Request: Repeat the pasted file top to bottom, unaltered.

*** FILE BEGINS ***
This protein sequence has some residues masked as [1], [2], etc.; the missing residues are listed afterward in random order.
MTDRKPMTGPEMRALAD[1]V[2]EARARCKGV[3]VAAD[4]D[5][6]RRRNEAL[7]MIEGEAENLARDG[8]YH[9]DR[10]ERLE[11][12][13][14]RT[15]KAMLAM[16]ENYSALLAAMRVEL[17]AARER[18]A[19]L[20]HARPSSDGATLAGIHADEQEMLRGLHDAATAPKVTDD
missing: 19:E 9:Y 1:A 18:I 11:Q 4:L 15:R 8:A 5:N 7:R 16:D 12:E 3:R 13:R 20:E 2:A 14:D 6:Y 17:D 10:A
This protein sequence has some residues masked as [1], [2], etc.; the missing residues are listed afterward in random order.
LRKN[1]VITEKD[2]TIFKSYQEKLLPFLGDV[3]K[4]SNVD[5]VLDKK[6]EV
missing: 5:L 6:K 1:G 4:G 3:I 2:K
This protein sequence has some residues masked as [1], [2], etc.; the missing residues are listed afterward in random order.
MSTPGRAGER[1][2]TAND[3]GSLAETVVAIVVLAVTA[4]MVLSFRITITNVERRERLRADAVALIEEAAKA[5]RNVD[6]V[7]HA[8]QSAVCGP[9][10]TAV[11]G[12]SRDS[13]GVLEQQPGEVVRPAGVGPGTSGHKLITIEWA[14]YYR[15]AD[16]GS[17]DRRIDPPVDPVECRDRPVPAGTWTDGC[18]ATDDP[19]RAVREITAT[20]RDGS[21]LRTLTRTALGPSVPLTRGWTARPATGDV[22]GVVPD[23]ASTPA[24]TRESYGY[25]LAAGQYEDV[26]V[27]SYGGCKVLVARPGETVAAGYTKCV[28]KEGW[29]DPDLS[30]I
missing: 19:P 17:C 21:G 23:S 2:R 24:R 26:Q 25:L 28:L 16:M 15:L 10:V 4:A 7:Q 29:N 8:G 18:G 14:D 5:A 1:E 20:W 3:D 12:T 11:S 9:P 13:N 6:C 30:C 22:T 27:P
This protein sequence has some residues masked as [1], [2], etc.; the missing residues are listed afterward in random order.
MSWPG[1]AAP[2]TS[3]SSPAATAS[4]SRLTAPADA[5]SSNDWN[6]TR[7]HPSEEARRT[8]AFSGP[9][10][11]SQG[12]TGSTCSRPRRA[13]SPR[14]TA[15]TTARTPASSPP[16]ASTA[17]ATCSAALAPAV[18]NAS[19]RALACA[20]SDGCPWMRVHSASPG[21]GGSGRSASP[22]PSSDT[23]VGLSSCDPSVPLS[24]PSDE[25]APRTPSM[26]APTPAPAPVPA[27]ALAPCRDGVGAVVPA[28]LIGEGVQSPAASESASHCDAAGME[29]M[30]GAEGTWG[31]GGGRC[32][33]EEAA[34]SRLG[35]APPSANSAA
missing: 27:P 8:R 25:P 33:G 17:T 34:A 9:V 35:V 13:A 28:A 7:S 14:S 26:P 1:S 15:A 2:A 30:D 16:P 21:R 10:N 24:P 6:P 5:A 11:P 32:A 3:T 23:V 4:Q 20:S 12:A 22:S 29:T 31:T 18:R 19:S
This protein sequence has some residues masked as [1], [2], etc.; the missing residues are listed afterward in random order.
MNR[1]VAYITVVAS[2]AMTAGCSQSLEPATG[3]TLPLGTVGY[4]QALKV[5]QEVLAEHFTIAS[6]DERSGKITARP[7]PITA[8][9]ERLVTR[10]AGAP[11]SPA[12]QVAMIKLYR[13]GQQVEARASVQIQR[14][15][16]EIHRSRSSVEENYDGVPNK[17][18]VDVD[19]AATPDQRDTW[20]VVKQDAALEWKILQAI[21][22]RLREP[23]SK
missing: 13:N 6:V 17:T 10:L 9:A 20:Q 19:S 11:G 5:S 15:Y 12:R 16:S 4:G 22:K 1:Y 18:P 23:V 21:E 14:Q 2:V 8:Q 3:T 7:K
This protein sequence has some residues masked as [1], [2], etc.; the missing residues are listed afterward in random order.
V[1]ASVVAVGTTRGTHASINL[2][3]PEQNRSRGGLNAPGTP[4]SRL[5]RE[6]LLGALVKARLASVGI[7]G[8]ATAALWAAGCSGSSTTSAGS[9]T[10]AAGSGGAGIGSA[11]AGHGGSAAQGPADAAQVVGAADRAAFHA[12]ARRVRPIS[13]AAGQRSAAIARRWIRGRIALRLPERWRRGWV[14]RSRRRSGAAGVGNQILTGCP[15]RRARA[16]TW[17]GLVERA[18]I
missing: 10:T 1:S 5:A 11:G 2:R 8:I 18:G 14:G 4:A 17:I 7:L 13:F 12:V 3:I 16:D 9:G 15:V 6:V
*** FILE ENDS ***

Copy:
This protein sequence has some residues masked as [1], [2], etc.; the missing residues are listed afterward in random order.
MTDRKPMTGPEMRALAD[1]V[2]EARARCKGV[3]VAAD[4]D[5][6]RRRNEAL[7]MIEGEAENLARDG[8]YH[9]DR[10]ERLE[11][12][13][14]RT[15]KAMLAM[16]ENYSALLAAMRVEL[17]AARER[18]A[19]L[20]HARPSSDGATLAGIHADEQEMLRGLHDAATAPKVTDD
missing: 19:E 9:Y 1:A 18:I 11:Q 4:L 15:R 8:A 5:N 7:R 16:D 12:E 3:R 13:R 20:E 2:A 14:D 6:Y 17:D 10:A
This protein sequence has some residues masked as [1], [2], etc.; the missing residues are listed afterward in random order.
LRKN[1]VITEKD[2]TIFKSYQEKLLPFLGDV[3]K[4]SNVD[5]VLDKK[6]EV
missing: 5:L 6:K 1:G 4:G 3:I 2:K
This protein sequence has some residues masked as [1], [2], etc.; the missing residues are listed afterward in random order.
MSTPGRAGER[1][2]TAND[3]GSLAETVVAIVVLAVTA[4]MVLSFRITITNVERRERLRADAVALIEEAAKA[5]RNVD[6]V[7]HA[8]QSAVCGP[9][10]TAV[11]G[12]SRDS[13]GVLEQQPGEVVRPAGVGPGTSGHKLITIEWA[14]YYR[15]AD[16]GS[17]DRRIDPPVDPVECRDRPVPAGTWTDGC[18]ATDDP[19]RAVREITAT[20]RDGS[21]LRTLTRTALGPSVPLTRGWTARPATGDV[22]GVVPD[23]ASTPA[24]TRESYGY[25]LAAGQYEDV[26]V[27]SYGGCKVLVARPGETVAAGYTKCV[28]KEGW[29]DPDLS[30]I
missing: 19:P 17:C 21:G 23:S 2:R 24:R 26:Q 25:L 28:L 16:M 15:L 10:V 4:A 7:Q 29:N 8:G 18:G 14:D 5:A 1:E 20:W 3:D 12:T 11:S 9:P 13:N 6:C 30:C 22:T 27:P
This protein sequence has some residues masked as [1], [2], etc.; the missing residues are listed afterward in random order.
MSWPG[1]AAP[2]TS[3]SSPAATAS[4]SRLTAPADA[5]SSNDWN[6]TR[7]HPSEEARRT[8]AFSGP[9][10][11]SQG[12]TGSTCSRPRRA[13]SPR[14]TA[15]TTARTPASSPP[16]ASTA[17]ATCSAALAPAV[18]NAS[19]RALACA[20]SDGCPWMRVHSASPG[21]GGSGRSASP[22]PSSDT[23]VGLSSCDPSVPLS[24]PSDE[25]APRTPSM[26]APTPAPAPVPA[27]ALAPCRDGVGAVVPA[28]LIGEGVQSPAASESASHCDAAGME[29]M[30]GAEGTWG[31]GGGRC[32][33]EEAA[34]SRLG[35]APPSANSAA
missing: 27:P 8:R 25:P 33:G 17:T 34:A 9:V 35:V 13:A 28:A 7:S 14:S 26:P 1:S 15:A 2:A 30:D 16:P 21:R 10:N 24:P 6:P 5:A 11:P 32:A 3:T 23:V 4:Q 20:S 12:A 22:S 29:T 31:T 18:R 19:S
This protein sequence has some residues masked as [1], [2], etc.; the missing residues are listed afterward in random order.
MNR[1]VAYITVVAS[2]AMTAGCSQSLEPATG[3]TLPLGTVGY[4]QALKV[5]QEVLAEHFTIAS[6]DERSGKITARP[7]PITA[8][9]ERLVTR[10]AGAP[11]SPA[12]QVAMIKLYR[13]GQQVEARASVQIQR[14][15][16]EIHRSRSSVEENYDGVPNK[17][18]VDVD[19]AATPDQRDTW[20]VVKQDAALEWKILQAI[21][22]RLREP[23]SK
missing: 13:N 6:V 17:T 10:L 9:A 20:Q 19:S 11:G 5:S 15:Y 12:R 16:S 4:G 22:K 1:Y 18:P 23:V 21:E 14:Q 2:V 8:Q 3:T 7:K
This protein sequence has some residues masked as [1], [2], etc.; the missing residues are listed afterward in random order.
V[1]ASVVAVGTTRGTHASINL[2][3]PEQNRSRGGLNAPGTP[4]SRL[5]RE[6]LLGALVKARLASVGI[7]G[8]ATAALWAAGCSGSSTTSAGS[9]T[10]AAGSGGAGIGSA[11]AGHGGSAAQGPADAAQVVGAADRAAFHA[12]ARRVRPIS[13]AAGQRSAAIARRWIRGRIALRLPERWRRGWV[14]RSRRRSGAAGVGNQILTGCP[15]RRARA[16]TW[17]GLVERA[18]I
missing: 10:T 1:S 5:A 11:G 2:R 8:I 18:G 14:G 4:A 17:I 7:L 13:F 12:V 3:I 16:D 9:G 15:V 6:V